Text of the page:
What about the staff?

Let’s think about the millions of people working in hospitals too. They are not in the same fragile situation with a constantly alert sensory system – they are literally having ‘just another day at the office’.

In Scandinavia, building regulations around sound and acoustics are among the strongest in Europe. Despite this, the Danish National Institute of Occupational Health tells us repeatedly that nurses rank in the top five professions who feel most disturbed by sound and noise during their working day (more than 25% of the time)[7].

In addition to this, a project initiated by the Technical University of Denmark in 2017 revealed that in Copenhagen hospitals, 97% of the staff members are sometimes disturbed by noise[8].

What’s behind this issue?

One of the biggest problems today is that the hospital building itself isn’t supporting the activities and events taking place inside. Hygiene requirements for example, mean that hospitals are built with hard, reflective surfaces. Add more people into the equation, along with more equipment and greater complexity (= sound sources), and the sound levels escalate.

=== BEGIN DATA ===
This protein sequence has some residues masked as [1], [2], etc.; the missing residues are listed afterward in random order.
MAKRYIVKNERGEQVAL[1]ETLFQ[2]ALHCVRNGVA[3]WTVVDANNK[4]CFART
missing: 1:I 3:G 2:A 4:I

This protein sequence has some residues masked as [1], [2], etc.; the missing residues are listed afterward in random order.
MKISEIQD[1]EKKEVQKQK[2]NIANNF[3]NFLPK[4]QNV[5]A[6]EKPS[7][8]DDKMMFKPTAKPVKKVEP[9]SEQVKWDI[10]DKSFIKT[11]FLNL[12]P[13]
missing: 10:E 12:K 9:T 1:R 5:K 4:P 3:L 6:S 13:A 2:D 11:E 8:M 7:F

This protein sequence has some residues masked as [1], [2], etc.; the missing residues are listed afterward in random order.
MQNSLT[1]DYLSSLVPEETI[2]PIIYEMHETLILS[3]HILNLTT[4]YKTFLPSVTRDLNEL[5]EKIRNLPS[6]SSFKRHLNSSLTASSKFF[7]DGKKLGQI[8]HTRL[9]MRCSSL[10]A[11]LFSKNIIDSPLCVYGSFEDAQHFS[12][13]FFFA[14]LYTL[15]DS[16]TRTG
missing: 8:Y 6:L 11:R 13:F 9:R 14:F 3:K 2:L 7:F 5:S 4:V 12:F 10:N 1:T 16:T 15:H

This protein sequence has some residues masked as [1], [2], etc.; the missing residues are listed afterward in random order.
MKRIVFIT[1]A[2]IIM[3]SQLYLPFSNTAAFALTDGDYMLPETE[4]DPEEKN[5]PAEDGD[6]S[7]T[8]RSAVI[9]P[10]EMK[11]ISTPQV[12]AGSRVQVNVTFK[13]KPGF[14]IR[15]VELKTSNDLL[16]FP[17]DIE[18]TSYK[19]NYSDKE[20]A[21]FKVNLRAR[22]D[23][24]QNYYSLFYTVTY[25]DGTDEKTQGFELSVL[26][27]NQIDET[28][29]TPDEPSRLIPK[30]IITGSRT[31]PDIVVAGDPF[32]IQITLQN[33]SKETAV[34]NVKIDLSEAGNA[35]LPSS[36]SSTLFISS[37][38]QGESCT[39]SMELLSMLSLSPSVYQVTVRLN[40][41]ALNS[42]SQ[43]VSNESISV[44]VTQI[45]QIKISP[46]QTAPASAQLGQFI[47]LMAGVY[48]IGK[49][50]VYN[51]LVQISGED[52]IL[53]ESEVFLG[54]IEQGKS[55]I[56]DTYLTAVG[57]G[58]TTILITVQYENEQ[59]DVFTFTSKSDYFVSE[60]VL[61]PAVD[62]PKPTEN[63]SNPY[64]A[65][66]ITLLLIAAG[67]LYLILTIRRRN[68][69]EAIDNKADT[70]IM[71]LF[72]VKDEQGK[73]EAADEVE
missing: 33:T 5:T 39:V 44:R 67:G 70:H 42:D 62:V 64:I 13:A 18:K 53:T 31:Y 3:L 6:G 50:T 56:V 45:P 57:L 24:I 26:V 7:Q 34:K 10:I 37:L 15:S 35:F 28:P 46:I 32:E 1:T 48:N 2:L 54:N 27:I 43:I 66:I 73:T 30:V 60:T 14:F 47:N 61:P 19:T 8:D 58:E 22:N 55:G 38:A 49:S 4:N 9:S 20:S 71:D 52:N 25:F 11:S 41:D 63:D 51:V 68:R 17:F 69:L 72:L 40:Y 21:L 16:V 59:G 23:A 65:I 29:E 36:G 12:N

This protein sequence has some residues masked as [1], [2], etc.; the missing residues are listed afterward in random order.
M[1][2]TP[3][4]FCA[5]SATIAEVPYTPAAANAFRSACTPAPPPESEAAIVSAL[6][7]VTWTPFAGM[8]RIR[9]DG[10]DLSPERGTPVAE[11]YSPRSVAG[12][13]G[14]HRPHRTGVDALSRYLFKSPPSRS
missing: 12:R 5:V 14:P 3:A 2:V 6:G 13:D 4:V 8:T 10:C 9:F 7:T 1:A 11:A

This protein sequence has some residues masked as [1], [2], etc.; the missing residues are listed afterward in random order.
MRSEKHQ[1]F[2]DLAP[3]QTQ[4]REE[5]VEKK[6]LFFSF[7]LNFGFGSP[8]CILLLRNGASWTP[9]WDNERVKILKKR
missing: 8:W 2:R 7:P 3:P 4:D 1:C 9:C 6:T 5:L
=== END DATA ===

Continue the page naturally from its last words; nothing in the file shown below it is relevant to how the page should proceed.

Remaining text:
Let’s not forget that sound is energy and if it’s not absorbed it will simply build up. Sound travels fast (340 m/sec) and when the surfaces allow it to bounce back and forth it’s not unusual for a sound to live on for more than a second. Just think of Pong, one of the first video games, where a ball continuously bounces back and forth between two paddles.

Pong, one of the very first video games, involves bouncing a ball between two paddles.

What impact does this have?